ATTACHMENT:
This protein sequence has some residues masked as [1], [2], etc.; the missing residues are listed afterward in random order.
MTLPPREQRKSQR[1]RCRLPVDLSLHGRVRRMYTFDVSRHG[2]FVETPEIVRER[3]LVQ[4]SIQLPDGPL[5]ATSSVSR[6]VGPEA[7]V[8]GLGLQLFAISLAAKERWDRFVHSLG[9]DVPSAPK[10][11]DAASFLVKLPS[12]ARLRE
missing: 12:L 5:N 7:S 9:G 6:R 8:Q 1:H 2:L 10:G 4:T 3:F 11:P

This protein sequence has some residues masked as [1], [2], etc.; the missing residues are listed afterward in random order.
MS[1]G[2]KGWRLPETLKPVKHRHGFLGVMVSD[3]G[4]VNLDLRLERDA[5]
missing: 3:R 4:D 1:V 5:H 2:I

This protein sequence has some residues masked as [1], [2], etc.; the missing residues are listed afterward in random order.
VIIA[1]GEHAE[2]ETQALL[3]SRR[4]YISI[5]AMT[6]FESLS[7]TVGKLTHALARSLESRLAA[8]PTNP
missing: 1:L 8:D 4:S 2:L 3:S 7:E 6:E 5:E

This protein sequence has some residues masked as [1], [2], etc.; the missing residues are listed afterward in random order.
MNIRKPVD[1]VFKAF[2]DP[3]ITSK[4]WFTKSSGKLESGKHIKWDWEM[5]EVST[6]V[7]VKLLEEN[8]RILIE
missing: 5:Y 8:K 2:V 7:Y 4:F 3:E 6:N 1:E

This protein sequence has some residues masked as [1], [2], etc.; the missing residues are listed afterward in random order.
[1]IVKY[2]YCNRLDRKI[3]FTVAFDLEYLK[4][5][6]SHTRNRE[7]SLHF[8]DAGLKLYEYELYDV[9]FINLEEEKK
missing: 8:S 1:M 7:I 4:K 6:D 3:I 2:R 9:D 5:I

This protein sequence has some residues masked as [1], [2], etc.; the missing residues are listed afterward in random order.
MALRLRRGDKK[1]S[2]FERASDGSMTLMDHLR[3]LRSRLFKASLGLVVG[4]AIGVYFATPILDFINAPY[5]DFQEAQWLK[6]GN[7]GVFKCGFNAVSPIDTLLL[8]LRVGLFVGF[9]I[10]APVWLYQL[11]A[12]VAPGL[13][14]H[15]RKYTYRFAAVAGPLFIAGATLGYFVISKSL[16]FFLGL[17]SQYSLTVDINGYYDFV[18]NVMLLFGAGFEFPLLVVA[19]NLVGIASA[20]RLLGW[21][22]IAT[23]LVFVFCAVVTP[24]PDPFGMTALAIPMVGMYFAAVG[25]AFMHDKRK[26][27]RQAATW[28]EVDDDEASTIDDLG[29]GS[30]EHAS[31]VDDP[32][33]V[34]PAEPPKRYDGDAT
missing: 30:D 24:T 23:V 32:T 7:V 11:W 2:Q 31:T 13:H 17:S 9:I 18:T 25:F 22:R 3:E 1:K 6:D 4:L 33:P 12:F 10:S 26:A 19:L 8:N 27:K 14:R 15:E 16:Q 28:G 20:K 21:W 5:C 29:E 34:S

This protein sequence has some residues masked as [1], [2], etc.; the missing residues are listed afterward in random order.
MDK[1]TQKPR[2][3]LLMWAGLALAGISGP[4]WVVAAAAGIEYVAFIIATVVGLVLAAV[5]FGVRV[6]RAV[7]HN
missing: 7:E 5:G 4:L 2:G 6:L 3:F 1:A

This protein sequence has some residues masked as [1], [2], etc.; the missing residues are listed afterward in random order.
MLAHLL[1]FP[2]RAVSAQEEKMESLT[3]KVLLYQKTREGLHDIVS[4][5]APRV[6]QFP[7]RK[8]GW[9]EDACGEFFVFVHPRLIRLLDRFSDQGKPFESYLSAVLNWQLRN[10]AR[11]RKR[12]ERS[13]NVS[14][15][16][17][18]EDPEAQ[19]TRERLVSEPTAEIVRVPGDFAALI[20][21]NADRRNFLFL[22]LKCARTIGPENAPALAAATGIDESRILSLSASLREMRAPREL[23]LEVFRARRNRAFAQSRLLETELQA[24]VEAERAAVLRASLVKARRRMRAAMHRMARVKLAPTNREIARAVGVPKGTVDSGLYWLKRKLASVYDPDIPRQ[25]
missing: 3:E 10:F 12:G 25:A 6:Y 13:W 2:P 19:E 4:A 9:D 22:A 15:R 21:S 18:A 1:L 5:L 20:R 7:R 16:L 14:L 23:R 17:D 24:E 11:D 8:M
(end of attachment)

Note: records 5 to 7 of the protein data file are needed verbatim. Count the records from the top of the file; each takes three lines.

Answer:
This protein sequence has some residues masked as [1], [2], etc.; the missing residues are listed afterward in random order.
[1]IVKY[2]YCNRLDRKI[3]FTVAFDLEYLK[4][5][6]SHTRNRE[7]SLHF[8]DAGLKLYEYELYDV[9]FINLEEEKK
missing: 8:S 1:M 7:I 4:K 6:D 3:I 2:R 9:D 5:I

This protein sequence has some residues masked as [1], [2], etc.; the missing residues are listed afterward in random order.
MALRLRRGDKK[1]S[2]FERASDGSMTLMDHLR[3]LRSRLFKASLGLVVG[4]AIGVYFATPILDFINAPY[5]DFQEAQWLK[6]GN[7]GVFKCGFNAVSPIDTLLL[8]LRVGLFVGF[9]I[10]APVWLYQL[11]A[12]VAPGL[13][14]H[15]RKYTYRFAAVAGPLFIAGATLGYFVISKSL[16]FFLGL[17]SQYSLTVDINGYYDFV[18]NVMLLFGAGFEFPLLVVA[19]NLVGIASA[20]RLLGW[21][22]IAT[23]LVFVFCAVVTP[24]PDPFGMTALAIPMVGMYFAAVG[25]AFMHDKRK[26][27]RQAATW[28]EVDDDEASTIDDLG[29]GS[30]EHAS[31]VDDP[32][33]V[34]PAEPPKRYDGDAT
missing: 30:D 24:T 23:V 32:T 7:V 11:W 2:Q 31:T 13:H 17:S 9:I 18:T 25:F 22:R 3:E 1:K 6:D 4:L 33:P 12:F 10:S 26:A 19:L 8:N 27:K 14:R 15:E 16:Q 28:G 20:K 21:W 5:C 29:E 34:S

This protein sequence has some residues masked as [1], [2], etc.; the missing residues are listed afterward in random order.
MDK[1]TQKPR[2][3]LLMWAGLALAGISGP[4]WVVAAAAGIEYVAFIIATVVGLVLAAV[5]FGVRV[6]RAV[7]HN
missing: 7:E 5:G 4:L 2:G 6:L 3:F 1:A